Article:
EIT Hawke’s Bay is partnering up with leading rural educators Taratahi to provide agricultural training aimed at building the local farm skill base and attracting and retaining skilled farm workers for the region.
The joint venture is intended to produce skilled tertiary graduates for the farming sector, meet the skills gaps of those currently employed in rural-based jobs and introduce school students to farm experiences.
Taratahi Agricultural Training Centre will deliver its Certificate in Agriculture programme from EIT’s Taradale campus. Founded in 1919, the national rural educator has its main campus in the Wairarapa and a satellite campus in Taranaki.
The collaboration will also provide smooth pathways from the certificate programme to related educational opportunities.
Combining theory, technical skills and farm work, Taratahi’s certificate programme has been designed to produce work-ready graduates. Learning is flexible, with strands that allow students to choose whether their focus might be dairying, for example, or sheep and beef farming.
Much of the supervised learning will involve real farming on real farms. As well as using the small farm attached to EIT, Taratahi will be seeking to engage Hawke’s Bay farms in hands-on education for students, says chief executive Donovan Wearing.
The region’s agricultural sector will continue to provide input on local industry needs through EIT’s rural studies advisory committee.
EIT chief executive Chris Collins says the joint venture will open up new opportunities for students based in Hawke’s Bay.
Some will attend block release training in Masterton, for example, giving them access to further resources, farms and specialist teaching staff. A three-way exchange will encourage Taratahi students to visit, study and work for short stints in Wairarapa, Taranaki and Hawke’s Bay.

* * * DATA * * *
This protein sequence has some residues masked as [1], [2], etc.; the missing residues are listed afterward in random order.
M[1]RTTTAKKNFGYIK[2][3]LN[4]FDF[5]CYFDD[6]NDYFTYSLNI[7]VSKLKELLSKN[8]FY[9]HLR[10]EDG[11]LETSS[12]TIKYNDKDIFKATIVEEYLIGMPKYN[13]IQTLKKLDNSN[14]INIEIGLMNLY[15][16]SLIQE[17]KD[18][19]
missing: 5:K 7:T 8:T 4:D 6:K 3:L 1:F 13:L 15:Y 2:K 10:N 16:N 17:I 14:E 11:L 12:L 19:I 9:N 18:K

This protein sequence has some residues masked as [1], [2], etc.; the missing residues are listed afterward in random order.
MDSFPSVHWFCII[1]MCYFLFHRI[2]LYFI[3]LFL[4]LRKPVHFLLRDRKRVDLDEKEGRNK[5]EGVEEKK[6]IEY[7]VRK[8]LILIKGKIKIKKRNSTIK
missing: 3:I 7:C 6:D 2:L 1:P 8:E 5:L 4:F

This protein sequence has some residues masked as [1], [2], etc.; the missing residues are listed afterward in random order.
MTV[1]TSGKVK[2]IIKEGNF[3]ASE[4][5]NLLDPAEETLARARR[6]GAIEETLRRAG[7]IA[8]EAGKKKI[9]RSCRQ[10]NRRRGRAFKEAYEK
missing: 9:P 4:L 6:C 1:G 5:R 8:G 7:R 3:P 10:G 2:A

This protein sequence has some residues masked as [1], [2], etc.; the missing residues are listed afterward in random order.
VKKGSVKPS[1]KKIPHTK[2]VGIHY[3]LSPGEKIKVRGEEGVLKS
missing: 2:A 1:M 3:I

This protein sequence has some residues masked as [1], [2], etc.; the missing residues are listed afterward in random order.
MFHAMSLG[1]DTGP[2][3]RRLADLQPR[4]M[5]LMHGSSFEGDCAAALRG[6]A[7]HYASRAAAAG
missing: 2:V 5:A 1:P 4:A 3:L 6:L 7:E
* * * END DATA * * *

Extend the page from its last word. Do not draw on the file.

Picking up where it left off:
Although the initial intake for the EIT-based certificate programme has been set at 11 students, some additional enrolments may be accepted.
Students will be enrolled at EIT and have access to the institute’s on-campus resources including the library, computers and support services.
Taratahi and EIT expect the new training opportunity will attract strong interest and support.
“Hawke’s Bay’s economy is centred on its rural industry” Mr Collins says ” and well-trained graduates will always be in demand to help underpin the region’s very significant agricultural strengths.” According to recent surveys, the East Coast needs more than 300 new farming entrants a year. Mr Wearing says skills of entrants fall short of employers’ needs.
“This initiative will make a positive impact on this imbalance.”
Taratahi is to be responsible for managing the agricultural programme and for meeting EIT’s requirements for academic and quality standards.